Mothering Sunday

****

Reviewed by: Anne-Katrin Titze

Mothering Sunday
"The façade of a happy picnic shows all the cracks, despite the lovely geese flying overhead." | Photo: Courtesy of Cannes Film Festival

Much of the action takes place on one balmy Sunday in March of 1924 in Eva Husson’s grand Mothering Sunday (a highlight of the Cannes Film Festival), based on the 2016 novel by Graham Swift, with a screenplay by Alice Birch, costumes by three-time Oscar winner Sandy Powell and a score by Morgan Kirby (Husson’s Bang Gang: A Modern Love Story and Girls Of The Sun). Orphaned Jane Fairchild (Odessa Young) works as a maid at the sprawling English country estate owned by the Nivens, Godfrey (Colin Firth) and Clarrie (Olivia Colman, Oscar-nominated for Maggie Gyllenhaal’s The Lost Daughter). A picnic is planned, which doubles as a celebration of an engagement.

The Nivens meet their friends, the Sheringhams (Emily Woof and Craig Crosbie), whose son Paul (Josh O’Connor) is to marry Emma (Emma D'Arcy), daughter of Giles and Sylvia Hobday (Simon Shepherd and Caroline Harke). Jane and the other maid, Milly (Patsy Ferran) get the day off. The two girls set out on their bicycles, hair blowing in the wind, and while Milly visits her mother, Jane meets her lover, who is none other than Paul.

The events of this “gorgeous day,” as Firth’s Mr. Niven proclaims repeatedly as though to cast a rather urgent and expectedly unsuccessful spell, will have enormous consequences for all involved.

A central instant brings to mind Marcel Duchamp’s Nude Descending a Staircase. It is a study of time and slices newly found identity. Alone in the Sheringham’s lavish house after Paul leaves, Jane goes on a tour of discovery. When she touches her rich lover’s shirts, we encroach on The Great Gatsby territory, but unlike Daisy, her Fitzgerald counterpart, Jane isn’t entranced by the silks and satins. Odessa Young in this difficult scene displays the self-confidence of an emperor who with open eyes sees through the ruse and embraces the fact that there aren’t any clothes.

We encounter Jane later in life during numerous flash forwards. In the late 1940s she has become a writer, whose relationship with Donald (Sopé Dìrísù), an Oxford educated Black man, brings back memories of what made her write in the first place.

In the 1980s - Jane is now played by Glenda Jackson wearing the same ring - the highest professional merits still cannot compete with the self discoveries made so long ago, when the First World War and the unfathomable losses were still fresh.

The Sunday of the title is marked by the absence of all the sons and brothers who perished. Colin Firth in particular gives a portrayal of a man who holds it all in. He is the post-war, pre-war man whose curiosity about others’ lives can only go so far because so much pain has to be kept at bay behind the shield of all-in-control masculinity.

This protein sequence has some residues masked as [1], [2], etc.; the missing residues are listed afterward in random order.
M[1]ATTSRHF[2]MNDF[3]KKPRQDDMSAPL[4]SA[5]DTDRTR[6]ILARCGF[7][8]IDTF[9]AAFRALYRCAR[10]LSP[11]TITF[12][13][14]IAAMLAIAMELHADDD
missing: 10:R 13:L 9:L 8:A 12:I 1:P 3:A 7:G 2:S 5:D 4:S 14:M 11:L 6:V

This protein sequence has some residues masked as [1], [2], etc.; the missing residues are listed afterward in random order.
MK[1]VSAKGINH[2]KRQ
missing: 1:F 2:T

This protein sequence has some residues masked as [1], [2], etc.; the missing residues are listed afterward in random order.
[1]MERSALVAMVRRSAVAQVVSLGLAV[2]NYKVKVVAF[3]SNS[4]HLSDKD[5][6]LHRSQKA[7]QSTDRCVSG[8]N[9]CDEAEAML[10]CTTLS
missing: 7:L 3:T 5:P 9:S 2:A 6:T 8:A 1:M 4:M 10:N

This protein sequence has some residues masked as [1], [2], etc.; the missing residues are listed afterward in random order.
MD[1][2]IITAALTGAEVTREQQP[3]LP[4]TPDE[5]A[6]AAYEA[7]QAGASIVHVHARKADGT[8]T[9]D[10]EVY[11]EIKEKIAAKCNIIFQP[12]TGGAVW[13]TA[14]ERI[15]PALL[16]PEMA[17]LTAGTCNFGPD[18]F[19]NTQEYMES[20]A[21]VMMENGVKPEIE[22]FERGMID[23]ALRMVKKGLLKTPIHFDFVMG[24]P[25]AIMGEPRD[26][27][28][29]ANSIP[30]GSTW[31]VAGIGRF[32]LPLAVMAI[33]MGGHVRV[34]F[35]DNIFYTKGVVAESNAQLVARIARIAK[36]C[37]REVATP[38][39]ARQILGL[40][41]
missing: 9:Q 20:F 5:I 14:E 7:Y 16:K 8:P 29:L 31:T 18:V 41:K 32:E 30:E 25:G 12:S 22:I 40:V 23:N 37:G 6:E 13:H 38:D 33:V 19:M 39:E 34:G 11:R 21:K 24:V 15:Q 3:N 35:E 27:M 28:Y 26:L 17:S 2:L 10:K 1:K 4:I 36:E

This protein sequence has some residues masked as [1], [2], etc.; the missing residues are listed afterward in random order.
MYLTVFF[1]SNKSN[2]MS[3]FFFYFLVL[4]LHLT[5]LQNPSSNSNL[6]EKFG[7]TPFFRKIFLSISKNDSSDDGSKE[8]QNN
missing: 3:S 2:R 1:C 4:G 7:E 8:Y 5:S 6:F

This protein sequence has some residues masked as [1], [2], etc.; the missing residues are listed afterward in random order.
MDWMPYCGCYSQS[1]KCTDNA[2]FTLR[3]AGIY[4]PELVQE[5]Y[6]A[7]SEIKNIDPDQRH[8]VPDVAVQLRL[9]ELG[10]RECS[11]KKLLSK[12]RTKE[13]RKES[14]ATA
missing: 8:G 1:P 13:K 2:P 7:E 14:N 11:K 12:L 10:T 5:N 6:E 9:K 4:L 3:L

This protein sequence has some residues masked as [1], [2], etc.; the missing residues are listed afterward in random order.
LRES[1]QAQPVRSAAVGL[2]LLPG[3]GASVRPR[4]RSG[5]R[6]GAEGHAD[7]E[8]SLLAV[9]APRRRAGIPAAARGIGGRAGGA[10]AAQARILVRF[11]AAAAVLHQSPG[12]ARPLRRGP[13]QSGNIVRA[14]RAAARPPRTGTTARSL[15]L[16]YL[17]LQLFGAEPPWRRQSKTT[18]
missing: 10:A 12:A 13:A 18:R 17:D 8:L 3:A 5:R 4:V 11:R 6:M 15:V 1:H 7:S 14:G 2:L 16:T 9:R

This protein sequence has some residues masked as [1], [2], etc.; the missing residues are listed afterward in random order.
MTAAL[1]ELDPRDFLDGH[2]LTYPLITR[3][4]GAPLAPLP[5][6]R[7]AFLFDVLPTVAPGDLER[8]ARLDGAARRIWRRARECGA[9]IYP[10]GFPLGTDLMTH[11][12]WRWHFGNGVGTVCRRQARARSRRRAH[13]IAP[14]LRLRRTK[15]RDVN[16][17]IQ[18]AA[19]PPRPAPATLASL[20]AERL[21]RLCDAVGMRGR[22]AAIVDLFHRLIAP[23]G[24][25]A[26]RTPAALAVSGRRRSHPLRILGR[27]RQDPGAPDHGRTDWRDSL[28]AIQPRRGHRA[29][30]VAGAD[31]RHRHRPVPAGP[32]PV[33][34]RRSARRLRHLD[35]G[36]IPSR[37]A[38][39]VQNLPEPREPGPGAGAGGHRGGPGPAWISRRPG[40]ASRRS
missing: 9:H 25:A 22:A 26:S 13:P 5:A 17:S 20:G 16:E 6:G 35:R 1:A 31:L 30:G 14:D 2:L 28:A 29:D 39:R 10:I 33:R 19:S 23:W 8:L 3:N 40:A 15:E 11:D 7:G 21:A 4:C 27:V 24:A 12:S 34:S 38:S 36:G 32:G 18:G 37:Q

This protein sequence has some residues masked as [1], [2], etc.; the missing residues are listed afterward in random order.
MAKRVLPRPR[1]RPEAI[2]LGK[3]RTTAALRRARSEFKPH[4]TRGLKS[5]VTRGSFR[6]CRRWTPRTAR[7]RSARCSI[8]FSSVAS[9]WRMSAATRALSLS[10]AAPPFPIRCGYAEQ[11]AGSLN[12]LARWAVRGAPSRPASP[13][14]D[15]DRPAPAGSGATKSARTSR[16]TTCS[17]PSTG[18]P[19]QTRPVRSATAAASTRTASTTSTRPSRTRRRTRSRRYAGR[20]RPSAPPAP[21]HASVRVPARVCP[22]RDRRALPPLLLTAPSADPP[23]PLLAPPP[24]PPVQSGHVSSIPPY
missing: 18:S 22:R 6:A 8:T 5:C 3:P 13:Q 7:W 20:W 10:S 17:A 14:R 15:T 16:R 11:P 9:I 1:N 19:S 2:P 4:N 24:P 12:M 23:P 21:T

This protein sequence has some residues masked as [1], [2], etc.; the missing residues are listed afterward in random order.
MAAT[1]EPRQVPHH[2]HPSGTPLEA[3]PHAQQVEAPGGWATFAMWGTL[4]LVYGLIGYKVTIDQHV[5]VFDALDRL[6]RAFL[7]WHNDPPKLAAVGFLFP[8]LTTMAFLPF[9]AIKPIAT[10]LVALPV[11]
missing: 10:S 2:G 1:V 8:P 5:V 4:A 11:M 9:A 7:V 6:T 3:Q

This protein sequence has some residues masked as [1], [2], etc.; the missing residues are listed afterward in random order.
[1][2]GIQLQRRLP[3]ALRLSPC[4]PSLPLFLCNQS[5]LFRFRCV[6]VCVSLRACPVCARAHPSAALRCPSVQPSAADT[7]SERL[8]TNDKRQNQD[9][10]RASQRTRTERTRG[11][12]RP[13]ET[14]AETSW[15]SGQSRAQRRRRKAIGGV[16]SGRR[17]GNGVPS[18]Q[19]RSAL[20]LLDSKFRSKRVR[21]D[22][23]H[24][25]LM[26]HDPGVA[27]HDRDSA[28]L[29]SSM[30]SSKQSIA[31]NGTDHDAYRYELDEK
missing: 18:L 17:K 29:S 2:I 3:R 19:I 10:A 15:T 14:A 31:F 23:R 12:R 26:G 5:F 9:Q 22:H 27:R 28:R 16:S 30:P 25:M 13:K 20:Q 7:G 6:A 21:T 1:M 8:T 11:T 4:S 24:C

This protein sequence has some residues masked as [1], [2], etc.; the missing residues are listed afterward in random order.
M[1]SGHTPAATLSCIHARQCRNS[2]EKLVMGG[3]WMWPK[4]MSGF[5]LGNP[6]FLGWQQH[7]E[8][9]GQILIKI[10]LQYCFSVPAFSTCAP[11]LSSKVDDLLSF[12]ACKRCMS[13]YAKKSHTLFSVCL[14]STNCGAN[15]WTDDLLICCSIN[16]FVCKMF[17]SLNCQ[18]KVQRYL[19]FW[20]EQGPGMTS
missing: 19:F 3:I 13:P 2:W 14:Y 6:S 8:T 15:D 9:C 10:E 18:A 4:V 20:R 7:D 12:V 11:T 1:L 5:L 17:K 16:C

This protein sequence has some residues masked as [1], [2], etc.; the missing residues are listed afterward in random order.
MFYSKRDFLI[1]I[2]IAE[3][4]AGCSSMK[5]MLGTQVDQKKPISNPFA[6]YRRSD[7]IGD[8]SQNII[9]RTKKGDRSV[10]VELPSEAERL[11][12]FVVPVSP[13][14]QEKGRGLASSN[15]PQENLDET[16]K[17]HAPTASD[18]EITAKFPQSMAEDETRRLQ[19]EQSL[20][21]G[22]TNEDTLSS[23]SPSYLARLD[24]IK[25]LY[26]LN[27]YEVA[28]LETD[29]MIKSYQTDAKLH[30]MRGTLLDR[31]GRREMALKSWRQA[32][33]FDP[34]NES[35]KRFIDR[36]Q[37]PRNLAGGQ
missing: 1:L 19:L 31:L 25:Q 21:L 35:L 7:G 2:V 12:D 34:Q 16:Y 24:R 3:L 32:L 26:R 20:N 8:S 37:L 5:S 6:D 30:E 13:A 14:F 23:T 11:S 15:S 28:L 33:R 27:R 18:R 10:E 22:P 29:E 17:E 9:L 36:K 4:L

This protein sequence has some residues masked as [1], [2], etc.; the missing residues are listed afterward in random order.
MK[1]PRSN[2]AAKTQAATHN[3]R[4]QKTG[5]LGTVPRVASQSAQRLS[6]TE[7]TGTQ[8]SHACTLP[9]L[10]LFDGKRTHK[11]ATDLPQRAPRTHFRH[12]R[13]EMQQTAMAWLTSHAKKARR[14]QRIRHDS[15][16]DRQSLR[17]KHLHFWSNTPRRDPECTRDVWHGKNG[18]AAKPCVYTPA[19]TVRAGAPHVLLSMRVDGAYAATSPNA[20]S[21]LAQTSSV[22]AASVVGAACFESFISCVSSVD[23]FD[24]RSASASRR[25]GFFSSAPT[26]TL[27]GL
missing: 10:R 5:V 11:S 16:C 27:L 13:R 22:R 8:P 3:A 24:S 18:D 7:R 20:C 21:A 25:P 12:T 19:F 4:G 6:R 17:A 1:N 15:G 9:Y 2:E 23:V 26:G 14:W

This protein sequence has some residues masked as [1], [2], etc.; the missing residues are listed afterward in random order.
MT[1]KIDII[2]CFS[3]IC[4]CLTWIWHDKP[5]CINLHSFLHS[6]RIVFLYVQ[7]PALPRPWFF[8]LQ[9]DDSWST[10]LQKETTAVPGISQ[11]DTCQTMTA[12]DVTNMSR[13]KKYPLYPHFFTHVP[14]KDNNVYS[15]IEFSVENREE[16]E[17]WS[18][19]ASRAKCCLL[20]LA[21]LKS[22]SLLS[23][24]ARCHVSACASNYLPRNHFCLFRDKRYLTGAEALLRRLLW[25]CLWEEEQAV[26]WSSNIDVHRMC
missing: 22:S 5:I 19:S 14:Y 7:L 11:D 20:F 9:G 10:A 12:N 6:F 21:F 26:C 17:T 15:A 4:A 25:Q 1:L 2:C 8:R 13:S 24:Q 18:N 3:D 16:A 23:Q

Olivia Coleman as the mother is allowed to make her suffering more obvious - to a degree. For women it is traditionally the anger that is forbidden to erupt. Details and objects function as charms. From the above mentioned ring, to glorious buttons and embroidered tops, and red underpants, Sandy Powell works her unique costume magic. In Husson’s cinematic universe, men are as physically and emotionally exposed as women are. Women marrying men because the one they were supposed to marry and wanted to marry died have been the fallout of wartime for centuries.

The façade of a happy picnic shows all the cracks, despite the lovely geese flying overhead. The idyllic setting and lush landscape cannot make up for how miserable they all are. A single orchid blossom, an owl, a typewriter where the letter P jams a little, a great coral teapot and dreamy flower arrangements - memories good and bad are captured in them. How very lucky is it really to have been “comprehensively bereaved at birth?” To have absolutely nothing to lose? The racing, almost flying horses from the very start will return again and the ringing phone is a sign of death.

A century can go by but something about youth remains the same. There are things that have not completely changed. One day, one decision can alter the direction of a life and cinema allows a look back to put the pieces together.

Sony Pictures Classics theatrical release of Mothering Sunday in the US is on Friday, March 25.

Reviewed on: 22 Mar 2022
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A maid living in post-World War I England secretly plans to meet with the man she loves before he leaves to marry another woman.

Director: Eva Husson

Writer: Alice Birch, based on the book by Graham Swift

Starring: Olivia Colman, Colin Firth, Josh O'Connor, Odessa Young, Glenda Jackson, Sopé Dìrísù, Patsy Ferran, Emma D'Arcy, Simon Shepherd, Caroline Harke, Emily Woof, Craig Crosbie

Year: 2021

Runtime: 104 minutes

Country: UK


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